She always sat on the same swing, and no matter the weather or the day, he always found her there. Mostly still, hands wrapped tightly around the two chains like pillars and guardians by her side. When she swung in the air, the few rare times she did, her grasp would slightly loosen- and he often thought about how easily he could push her off. Did he plan on pushing her off? No, of course. Never. But it was simply a thought, in the myriads he had about the thousands of opportunities presented before him. He often thought of meeting her, but once again, it played out all in his head: as either a simple, “Hello, I’m Tom.” to “Hello, you baffle me everytime I pass this playground to go for work. I’ve thought of the many times I could introduce myself, and I guess this is it.” He never actually even dared to see her face. All he had to do was walk in front of the playground and not behind, but he was scared that too would ruin the moment, her moment. With her spine gorgeously upright, wood-colored hair tickling the swing seat, muscles tense, she seemed deeply engrossed or entranced by something. What was she staring at? Or was she inside the realms of her mind, just like him. So her, and the thought of who she might be and could mean to him always hummed like a bee in his head, disrupting the music coming from his earphones. At 9:20am, as he made his way to the office, he would witness the epitome of beauty. It was a moment in which he found he was most human. He was a simple human, searching for the beauty in life. And somehow, it had always presented itself to him in her form.
She always wondered who the footsteps belonged to. Everyday, when the sun took up a particular spot in the couch of the sky, a particular set of shoes would hit the ground. How could she tell?
She was blind.
She saw in different ways: the feeling of transparent heat tiptoeing from her lap to her arms, would tell her the whereabouts of the sun and whether noon had striked yet. She could pick up the movement and crunching of gravel and estimate the shoe size and heaviness of a person too. So just as she picked up all kinds of patterns in her life, she picked up this one.
It was a slower stride, the gravel moved languidly under the heavy soles. It was a man, she concluded, after the first 3 times of his passing. Sunlight would heat up her fingertips and that was the signal. Scrunch scrunch scrunch. Then there would be a pause. He was probably looking her way. She never turned around though, for she wanted to keep him spellbound, to keep her assumed beauty intact. Refusing to wear sunglasses, her blind eyes remained wide open, like two big milky opals dominating her face. They took all the attention away from her praised facial features, thus, ruining her to-be witchcraft on men.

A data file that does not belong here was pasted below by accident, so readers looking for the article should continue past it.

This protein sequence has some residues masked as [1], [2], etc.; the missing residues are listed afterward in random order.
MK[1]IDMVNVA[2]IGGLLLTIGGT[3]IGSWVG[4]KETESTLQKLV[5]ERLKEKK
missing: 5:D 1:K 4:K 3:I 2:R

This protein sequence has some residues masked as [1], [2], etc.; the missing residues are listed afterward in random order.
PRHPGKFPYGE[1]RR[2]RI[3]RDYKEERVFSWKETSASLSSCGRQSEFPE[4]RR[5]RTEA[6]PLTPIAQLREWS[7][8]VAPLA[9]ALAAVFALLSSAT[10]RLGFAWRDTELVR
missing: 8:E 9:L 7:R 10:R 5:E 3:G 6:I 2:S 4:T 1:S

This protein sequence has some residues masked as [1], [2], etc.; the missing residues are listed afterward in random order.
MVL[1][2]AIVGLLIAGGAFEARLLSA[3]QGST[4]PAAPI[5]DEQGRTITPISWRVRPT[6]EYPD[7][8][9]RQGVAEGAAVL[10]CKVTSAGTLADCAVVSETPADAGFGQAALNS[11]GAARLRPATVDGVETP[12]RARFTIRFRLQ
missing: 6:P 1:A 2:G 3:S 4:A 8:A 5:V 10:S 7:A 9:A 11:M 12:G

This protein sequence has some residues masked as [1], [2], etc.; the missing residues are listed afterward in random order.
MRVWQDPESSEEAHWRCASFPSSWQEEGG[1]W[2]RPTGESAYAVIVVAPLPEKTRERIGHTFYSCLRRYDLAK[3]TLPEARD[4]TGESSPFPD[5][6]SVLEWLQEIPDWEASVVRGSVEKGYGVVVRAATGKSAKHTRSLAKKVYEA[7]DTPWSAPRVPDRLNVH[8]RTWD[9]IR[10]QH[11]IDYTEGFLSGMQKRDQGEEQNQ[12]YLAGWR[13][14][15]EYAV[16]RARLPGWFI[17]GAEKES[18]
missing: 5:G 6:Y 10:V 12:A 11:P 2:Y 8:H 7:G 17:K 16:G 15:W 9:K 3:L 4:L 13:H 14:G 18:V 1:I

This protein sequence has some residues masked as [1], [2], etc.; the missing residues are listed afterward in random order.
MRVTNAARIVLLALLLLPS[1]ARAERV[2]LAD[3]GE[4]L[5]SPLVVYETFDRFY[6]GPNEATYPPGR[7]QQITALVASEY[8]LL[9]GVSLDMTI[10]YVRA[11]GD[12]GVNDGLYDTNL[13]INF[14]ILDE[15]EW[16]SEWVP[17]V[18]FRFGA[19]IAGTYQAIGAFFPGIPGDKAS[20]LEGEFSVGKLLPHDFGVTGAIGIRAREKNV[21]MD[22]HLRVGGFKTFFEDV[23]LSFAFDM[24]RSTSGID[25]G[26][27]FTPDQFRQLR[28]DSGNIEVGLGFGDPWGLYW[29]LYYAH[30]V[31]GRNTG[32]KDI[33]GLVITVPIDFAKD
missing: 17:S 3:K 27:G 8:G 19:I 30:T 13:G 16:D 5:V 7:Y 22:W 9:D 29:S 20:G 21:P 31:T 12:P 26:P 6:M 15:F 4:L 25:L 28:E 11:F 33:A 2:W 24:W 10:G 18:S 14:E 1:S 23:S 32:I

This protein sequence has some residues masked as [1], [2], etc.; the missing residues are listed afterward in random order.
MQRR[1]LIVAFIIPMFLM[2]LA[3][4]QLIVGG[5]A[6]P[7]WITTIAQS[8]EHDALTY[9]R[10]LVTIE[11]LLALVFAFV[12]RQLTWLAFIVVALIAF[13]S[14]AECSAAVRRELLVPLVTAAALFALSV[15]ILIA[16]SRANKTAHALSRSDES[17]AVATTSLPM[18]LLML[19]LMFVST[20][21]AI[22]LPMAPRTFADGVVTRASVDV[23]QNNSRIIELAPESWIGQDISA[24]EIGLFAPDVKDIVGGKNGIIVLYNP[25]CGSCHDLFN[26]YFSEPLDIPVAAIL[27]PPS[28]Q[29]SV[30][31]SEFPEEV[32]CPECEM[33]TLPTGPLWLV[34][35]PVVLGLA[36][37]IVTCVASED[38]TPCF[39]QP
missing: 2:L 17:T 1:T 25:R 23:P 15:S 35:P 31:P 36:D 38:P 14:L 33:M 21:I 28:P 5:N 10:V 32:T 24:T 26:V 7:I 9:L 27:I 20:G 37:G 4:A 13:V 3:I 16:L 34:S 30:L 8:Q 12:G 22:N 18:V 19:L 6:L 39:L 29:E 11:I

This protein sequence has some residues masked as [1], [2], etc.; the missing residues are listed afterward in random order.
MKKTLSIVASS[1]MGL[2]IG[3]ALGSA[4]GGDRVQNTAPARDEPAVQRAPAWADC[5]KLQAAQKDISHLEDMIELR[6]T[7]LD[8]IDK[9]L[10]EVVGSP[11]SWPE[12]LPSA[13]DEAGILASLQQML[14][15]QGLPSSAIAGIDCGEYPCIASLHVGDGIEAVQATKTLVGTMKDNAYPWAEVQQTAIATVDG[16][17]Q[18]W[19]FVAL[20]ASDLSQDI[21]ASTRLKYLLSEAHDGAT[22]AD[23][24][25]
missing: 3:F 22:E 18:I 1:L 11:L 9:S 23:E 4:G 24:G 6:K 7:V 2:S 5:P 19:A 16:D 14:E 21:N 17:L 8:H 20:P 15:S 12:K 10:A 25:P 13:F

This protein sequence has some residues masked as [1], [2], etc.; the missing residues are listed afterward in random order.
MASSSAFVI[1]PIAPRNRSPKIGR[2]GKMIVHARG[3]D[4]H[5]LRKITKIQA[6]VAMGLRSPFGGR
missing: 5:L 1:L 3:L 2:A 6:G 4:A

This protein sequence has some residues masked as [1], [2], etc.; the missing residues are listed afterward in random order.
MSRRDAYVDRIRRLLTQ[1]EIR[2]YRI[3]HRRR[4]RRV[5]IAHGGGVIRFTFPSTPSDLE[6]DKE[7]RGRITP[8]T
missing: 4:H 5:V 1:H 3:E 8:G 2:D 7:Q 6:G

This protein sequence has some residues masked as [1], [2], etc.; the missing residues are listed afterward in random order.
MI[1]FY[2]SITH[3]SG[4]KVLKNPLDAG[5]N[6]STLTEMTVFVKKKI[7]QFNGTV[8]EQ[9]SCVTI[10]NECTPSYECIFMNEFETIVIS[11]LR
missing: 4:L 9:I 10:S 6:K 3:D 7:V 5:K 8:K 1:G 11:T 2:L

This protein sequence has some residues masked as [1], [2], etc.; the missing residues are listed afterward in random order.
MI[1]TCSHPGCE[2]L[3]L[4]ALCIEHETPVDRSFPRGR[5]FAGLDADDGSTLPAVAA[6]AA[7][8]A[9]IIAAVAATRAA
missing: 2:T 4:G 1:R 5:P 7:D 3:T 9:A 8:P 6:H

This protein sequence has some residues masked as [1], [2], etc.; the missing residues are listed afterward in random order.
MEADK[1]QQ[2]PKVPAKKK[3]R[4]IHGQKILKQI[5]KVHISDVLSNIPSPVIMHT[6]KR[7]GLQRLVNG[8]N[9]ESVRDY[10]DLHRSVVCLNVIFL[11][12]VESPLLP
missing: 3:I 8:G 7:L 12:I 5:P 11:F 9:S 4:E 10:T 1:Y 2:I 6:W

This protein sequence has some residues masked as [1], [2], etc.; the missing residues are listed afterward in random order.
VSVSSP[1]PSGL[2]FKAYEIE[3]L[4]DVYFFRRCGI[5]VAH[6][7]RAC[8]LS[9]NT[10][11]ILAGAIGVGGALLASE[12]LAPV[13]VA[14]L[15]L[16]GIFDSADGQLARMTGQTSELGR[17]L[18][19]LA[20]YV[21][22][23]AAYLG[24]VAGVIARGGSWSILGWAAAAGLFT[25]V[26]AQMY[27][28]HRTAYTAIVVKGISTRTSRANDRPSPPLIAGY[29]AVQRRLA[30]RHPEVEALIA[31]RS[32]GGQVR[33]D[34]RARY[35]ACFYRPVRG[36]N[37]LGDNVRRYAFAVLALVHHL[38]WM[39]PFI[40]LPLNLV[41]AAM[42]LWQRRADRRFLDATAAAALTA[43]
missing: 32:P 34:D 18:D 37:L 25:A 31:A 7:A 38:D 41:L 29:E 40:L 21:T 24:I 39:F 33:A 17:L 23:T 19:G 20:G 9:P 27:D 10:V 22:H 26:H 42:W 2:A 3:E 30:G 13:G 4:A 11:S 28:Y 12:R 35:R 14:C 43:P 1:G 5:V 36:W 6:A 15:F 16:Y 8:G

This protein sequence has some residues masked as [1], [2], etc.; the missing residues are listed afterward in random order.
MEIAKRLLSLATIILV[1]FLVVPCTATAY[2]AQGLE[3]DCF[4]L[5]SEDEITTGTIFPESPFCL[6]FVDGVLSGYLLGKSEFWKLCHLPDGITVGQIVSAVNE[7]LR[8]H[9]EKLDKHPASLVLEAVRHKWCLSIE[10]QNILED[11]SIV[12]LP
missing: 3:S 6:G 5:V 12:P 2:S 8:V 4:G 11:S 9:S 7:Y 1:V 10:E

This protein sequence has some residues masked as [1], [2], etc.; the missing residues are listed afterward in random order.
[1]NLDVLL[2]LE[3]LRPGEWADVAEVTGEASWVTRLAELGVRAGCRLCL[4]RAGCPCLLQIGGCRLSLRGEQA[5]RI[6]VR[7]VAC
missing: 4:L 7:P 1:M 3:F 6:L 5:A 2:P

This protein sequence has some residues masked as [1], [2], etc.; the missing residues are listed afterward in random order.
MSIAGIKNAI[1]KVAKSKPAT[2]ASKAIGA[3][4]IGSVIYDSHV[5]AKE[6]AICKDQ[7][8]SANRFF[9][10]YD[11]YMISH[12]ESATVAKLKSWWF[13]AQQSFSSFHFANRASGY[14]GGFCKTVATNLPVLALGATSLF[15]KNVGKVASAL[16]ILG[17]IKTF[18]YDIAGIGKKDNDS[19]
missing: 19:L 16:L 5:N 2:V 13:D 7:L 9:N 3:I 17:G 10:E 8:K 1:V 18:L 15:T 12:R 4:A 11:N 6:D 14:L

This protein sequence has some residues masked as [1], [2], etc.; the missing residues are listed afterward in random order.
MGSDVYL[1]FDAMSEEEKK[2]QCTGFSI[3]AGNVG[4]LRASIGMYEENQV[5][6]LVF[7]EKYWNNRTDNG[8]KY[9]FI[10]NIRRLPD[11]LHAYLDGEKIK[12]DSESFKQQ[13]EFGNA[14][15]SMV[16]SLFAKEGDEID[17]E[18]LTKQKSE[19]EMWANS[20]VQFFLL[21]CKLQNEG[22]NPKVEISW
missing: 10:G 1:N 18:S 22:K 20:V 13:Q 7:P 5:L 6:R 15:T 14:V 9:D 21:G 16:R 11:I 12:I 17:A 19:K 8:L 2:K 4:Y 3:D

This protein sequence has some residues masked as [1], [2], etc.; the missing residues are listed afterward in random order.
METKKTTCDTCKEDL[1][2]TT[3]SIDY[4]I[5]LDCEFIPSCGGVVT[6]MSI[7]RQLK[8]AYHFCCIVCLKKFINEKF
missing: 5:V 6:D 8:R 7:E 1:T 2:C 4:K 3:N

And both of them went on like this, her hair melting down her spine, merging with tufts of silky clouds in the sky. Him, like a hungry beggar, following behind, yet never getting too close. Both too scared human touch and voice would interrupt the sacredness of the moment. Both never realising they had become each other’s highlight of the day, each other’s break-for-a-second, where breaths felt fresher and life, brighter.
She only ever heard him, and he only ever saw the idea of her beauty.
“Nothing gold can last.”
One day, when fall was undressing into winter, it got too cold and she decided to walk back to grab a coat. Picking the stick lying on the floor, she turned around a minute too early, for the sun didn’t shine that day. He was passing by, as usual. Both were slightly too slow to realise what was happening until a small gasp crossed the air between them. Tom pondered upon those eyes, then regained his footing and walked past her. He walked away, towards his office, and towards finding another source of beauty.
The next day, she didn’t sit on the swing, neither did he walk past it. And neither the day after that, or ever, in fact.
Like humans do, he moved on to the next spark and she moved on with life as if there had never been any interruption.